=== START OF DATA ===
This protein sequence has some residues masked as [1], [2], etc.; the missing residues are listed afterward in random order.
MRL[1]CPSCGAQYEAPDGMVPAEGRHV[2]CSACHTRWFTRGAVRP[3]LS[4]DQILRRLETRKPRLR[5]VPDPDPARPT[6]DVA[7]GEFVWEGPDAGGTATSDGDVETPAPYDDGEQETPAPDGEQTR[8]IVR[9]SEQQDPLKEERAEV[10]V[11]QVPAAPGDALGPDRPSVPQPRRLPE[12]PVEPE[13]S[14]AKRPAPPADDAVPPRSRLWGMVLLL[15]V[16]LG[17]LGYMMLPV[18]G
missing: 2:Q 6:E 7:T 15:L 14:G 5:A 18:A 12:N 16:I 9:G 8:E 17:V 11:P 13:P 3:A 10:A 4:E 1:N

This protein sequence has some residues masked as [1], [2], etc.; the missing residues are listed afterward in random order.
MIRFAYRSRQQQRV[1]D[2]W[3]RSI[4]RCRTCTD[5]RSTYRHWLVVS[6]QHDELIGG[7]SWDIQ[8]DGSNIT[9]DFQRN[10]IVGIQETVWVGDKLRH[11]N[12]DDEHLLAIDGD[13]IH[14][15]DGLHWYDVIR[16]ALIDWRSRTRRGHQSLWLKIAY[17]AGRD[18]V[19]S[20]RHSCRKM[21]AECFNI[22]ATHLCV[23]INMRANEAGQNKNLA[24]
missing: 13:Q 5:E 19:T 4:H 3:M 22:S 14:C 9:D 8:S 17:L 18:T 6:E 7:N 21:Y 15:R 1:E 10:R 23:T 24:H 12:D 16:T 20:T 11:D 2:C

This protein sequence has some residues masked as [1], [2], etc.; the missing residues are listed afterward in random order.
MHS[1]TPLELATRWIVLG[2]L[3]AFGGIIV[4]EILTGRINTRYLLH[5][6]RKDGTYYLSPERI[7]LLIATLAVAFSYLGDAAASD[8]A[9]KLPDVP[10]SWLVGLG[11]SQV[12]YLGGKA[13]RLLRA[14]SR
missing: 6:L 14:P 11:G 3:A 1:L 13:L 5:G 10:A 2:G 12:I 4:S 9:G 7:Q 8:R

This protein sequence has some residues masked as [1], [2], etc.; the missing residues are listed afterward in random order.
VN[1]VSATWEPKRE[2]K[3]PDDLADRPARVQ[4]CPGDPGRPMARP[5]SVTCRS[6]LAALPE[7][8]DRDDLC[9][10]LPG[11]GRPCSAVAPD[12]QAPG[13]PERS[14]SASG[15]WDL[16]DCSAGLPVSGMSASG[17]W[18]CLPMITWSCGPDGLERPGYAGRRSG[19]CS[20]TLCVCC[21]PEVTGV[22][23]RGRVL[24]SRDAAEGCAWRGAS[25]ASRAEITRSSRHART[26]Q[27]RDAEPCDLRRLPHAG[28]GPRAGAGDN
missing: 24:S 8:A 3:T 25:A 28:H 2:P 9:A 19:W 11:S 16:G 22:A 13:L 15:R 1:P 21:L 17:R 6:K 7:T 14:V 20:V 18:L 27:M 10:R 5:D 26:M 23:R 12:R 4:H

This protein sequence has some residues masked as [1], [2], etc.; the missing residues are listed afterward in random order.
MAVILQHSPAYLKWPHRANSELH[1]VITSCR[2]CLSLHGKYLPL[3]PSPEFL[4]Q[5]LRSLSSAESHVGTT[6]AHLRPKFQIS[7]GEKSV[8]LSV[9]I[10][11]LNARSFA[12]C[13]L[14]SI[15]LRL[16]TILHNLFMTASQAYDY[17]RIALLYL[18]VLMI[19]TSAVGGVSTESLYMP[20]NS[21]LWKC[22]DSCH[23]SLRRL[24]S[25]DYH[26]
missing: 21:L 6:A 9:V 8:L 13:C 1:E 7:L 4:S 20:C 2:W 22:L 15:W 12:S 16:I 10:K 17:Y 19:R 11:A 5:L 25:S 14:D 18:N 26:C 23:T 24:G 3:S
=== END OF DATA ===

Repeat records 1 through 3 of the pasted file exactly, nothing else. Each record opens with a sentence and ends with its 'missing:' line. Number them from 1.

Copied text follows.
This protein sequence has some residues masked as [1], [2], etc.; the missing residues are listed afterward in random order.
MRL[1]CPSCGAQYEAPDGMVPAEGRHV[2]CSACHTRWFTRGAVRP[3]LS[4]DQILRRLETRKPRLR[5]VPDPDPARPT[6]DVA[7]GEFVWEGPDAGGTATSDGDVETPAPYDDGEQETPAPDGEQTR[8]IVR[9]SEQQDPLKEERAEV[10]V[11]QVPAAPGDALGPDRPSVPQPRRLPE[12]PVEPE[13]S[14]AKRPAPPADDAVPPRSRLWGMVLLL[15]V[16]LG[17]LGYMMLPV[18]G
missing: 2:Q 6:E 7:T 15:L 14:G 5:A 18:A 12:N 16:I 9:G 8:E 17:V 11:P 13:P 3:A 10:A 4:E 1:N

This protein sequence has some residues masked as [1], [2], etc.; the missing residues are listed afterward in random order.
MIRFAYRSRQQQRV[1]D[2]W[3]RSI[4]RCRTCTD[5]RSTYRHWLVVS[6]QHDELIGG[7]SWDIQ[8]DGSNIT[9]DFQRN[10]IVGIQETVWVGDKLRH[11]N[12]DDEHLLAIDGD[13]IH[14][15]DGLHWYDVIR[16]ALIDWRSRTRRGHQSLWLKIAY[17]AGRD[18]V[19]S[20]RHSCRKM[21]AECFNI[22]ATHLCV[23]INMRANEAGQNKNLA[24]
missing: 13:Q 5:E 19:T 4:H 3:M 22:S 14:C 9:D 8:S 17:L 18:T 6:E 7:N 21:Y 15:R 1:E 10:R 23:T 24:H 12:D 16:T 20:T 11:D 2:C

This protein sequence has some residues masked as [1], [2], etc.; the missing residues are listed afterward in random order.
MHS[1]TPLELATRWIVLG[2]L[3]AFGGIIV[4]EILTGRINTRYLLH[5][6]RKDGTYYLSPERI[7]LLIATLAVAFSYLGDAAASD[8]A[9]KLPDVP[10]SWLVGLG[11]SQV[12]YLGGKA[13]RLLRA[14]SR
missing: 6:L 14:P 11:G 3:A 1:L 13:L 5:G 10:A 2:G 12:I 4:S 9:G 7:Q 8:R